And to end the day, peace and tranquillity in Ura Bandai

Tuesday, 18 June 2013

Kawauchi Revisited

In the last two posts I showed you what it was like in Tomioka, hit by the tsunami and with the ban on entry only recently lifted, which we visited last Saturday. From there we travelled west over the mountain road into Kawauchi which I visited last year Kawauchi-mura May 2012. Kawauchi was evacuated in March 2011 but the ban was lifted in September that year and the council moved back in March 2012. But even now only 40% of the residents have returned to live full time. Nonetheless, there were people in the fields, people riding bikes, and a lot of decontamination work had been done. Last year I recorded radiation levels of 0.414 μSv/hour, this time 0.22. That's less than in my local park in Koriyama! Last year it was depressing to see the fields laid waste when at this time of year the rice should be pricked out in neat lines and the fields flooded with water which on a fine day reflects the mountains and the sky. This year about half the land was back under cultivation, the first planting since the disaster. The rice will be purchased by the county, tested, then thrown away. Still, after Tomioka, it was good to see that an area can be regenerated. But here are the photos. Judge for yourself.
Bye for now,

Leaving the ghost town of Tomioka. The traffic lights are working. But there's nothing else.

People were working all along this mountain road (Route 36) removing soil and undergrowth
 to create a clean  strip along the side of the road.

Timeslip. Ironic. The first thing we saw as we entered Kawauchi was an election poster of
Kan, PM at the time of the disaster, promising to make Japan well again! (元気な日本を復活させる)

The next thing we saw was this huge tip for bags of contaminated soil.

But I approve of  this kind of reconstruction. An old farmhouse with brand new thatch.

Some of the land was still uncultivated. About half the land was being farmed.

Houses are decontaminated and the area 20 metres around.

Same here.

This will be the first crop since the disaster.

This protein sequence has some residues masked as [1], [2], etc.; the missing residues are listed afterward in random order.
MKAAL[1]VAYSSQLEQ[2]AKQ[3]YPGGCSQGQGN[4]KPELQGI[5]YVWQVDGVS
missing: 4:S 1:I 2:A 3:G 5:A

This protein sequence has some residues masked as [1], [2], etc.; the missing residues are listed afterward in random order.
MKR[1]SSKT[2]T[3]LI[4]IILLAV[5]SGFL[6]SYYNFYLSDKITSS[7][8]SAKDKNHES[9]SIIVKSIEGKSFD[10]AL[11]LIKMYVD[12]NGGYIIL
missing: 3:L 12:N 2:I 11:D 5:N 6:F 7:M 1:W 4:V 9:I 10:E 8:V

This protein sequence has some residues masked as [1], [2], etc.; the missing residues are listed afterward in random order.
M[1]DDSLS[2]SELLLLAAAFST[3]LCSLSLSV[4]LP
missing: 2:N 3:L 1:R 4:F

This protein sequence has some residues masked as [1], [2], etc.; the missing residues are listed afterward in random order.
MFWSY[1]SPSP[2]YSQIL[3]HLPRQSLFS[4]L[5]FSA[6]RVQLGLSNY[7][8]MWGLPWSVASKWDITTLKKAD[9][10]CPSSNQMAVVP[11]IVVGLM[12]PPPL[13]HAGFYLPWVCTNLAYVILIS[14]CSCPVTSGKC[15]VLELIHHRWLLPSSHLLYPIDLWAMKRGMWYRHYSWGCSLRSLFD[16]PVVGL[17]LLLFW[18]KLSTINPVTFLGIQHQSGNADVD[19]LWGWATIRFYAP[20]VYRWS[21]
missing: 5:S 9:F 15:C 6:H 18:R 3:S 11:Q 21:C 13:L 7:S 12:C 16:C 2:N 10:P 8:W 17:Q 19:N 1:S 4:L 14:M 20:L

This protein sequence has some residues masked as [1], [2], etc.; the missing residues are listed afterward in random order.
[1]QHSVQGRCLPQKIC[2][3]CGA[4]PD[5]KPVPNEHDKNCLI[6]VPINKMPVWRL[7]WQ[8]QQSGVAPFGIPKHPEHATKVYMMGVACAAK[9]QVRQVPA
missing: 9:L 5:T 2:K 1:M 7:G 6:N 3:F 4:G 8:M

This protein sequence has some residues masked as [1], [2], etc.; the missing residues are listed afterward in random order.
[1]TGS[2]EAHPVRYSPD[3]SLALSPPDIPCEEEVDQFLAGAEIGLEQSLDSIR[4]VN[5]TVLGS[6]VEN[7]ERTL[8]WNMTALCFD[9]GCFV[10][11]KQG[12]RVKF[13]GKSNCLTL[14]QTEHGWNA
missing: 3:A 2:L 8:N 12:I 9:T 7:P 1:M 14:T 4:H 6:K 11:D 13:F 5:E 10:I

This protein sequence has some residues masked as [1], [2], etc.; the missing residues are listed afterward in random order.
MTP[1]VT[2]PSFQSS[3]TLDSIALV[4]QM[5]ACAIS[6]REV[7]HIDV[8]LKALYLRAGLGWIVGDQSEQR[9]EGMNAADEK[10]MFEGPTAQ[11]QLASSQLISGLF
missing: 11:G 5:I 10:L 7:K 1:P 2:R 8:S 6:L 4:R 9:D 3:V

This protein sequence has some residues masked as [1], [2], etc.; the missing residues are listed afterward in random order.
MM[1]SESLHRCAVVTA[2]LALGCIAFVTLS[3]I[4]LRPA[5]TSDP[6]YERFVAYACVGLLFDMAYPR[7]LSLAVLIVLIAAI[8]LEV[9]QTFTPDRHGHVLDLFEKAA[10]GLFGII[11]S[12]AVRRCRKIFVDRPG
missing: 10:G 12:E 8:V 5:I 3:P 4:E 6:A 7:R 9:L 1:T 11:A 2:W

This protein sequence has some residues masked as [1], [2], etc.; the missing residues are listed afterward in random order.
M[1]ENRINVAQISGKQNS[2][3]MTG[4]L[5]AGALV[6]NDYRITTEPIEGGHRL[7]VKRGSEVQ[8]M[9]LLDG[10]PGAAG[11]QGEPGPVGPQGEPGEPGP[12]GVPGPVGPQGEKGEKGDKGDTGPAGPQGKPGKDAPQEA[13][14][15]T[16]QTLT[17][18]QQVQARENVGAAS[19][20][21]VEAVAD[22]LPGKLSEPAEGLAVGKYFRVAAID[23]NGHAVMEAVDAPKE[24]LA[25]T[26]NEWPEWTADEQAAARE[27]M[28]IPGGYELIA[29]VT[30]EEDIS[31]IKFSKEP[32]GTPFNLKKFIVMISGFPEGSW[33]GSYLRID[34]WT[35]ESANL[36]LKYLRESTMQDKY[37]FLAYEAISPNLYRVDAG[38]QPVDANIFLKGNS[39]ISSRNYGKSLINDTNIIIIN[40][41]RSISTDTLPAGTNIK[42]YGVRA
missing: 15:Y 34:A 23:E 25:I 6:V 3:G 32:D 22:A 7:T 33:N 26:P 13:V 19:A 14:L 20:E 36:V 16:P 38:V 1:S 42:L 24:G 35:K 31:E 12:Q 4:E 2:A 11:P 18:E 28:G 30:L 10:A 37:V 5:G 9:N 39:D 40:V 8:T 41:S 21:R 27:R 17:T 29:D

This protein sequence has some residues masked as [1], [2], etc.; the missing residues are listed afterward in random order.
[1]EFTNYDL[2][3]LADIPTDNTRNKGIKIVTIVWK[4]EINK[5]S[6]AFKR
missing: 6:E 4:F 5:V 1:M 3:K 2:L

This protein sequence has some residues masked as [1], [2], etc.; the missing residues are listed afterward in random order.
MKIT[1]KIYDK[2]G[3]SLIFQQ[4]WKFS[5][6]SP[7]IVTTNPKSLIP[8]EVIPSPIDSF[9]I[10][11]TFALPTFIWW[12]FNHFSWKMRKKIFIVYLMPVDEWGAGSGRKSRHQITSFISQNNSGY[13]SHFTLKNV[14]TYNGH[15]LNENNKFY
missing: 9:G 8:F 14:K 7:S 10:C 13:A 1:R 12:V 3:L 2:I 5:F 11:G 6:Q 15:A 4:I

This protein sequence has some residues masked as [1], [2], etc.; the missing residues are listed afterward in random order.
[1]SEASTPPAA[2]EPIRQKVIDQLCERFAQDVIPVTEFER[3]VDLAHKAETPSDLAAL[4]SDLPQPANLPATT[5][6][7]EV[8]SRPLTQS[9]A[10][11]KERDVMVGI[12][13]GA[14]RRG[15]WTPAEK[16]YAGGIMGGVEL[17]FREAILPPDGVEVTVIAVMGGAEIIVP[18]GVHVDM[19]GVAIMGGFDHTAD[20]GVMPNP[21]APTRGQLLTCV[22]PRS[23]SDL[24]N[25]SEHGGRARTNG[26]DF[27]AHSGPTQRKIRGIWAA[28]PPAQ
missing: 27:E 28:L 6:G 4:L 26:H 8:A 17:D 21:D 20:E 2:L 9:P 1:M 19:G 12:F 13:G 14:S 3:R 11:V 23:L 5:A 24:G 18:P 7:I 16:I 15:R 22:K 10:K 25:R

Good to see things getting back to normal.

Tomioka 2

This is a continuation of the last post. More pictures of our sally into the disaster area on Saturday. Disturbing images. Nothing has been cleared. I don't know why.
Someone's garden

Someone's entrance hall

Someone's bath?

Curtain flapping in the wind

Where are the occupants? Nothing has been cleared.
'Basic Principles of Nursing Care'

It seemed like time had stopped still. Only the birds singing and the sound of the sea in the distance.
Tomorrow, pictures of Kawauchi which I visited last May and which I'm glad to say is showing signs of recovery.

Tomioka 1

Tomioka Station - hit by the tsunami, deserted and overgrown
I had a visitor from England this last weekend. On Saturday we visited Tomioka in the disaster area. On Sunday, as an antidote, we travelled west to Aizu and saw people having a good time in the sunshine. But first let me show you what we saw in Tomioka, a deeply sad experience. 

Tomioka is just south of Fukushima Daiichi, where Fukushima Daini (Fukushima No.2 nuclear plant) is situated. The area was evacuated in March 2011 but since the reorganisation of the county on 25 March, the ban has been lifted in some parts. We travelled on the expressway as far as Hirono, and then onto Route 6, the north-south coast road. A few miles before the barricade into the no-go zone, we turned right towards the coast and Tomioka station. We saw no police, hardly any cars. It was a ghost town. One is inclined to say, 'Recovery? What recovery?' but I'll let the pictures tell the story.

Hirono thermal power station at the end of the expressway. It's been going great guns
since the nuclear plants were closed down. Things seemed normal here.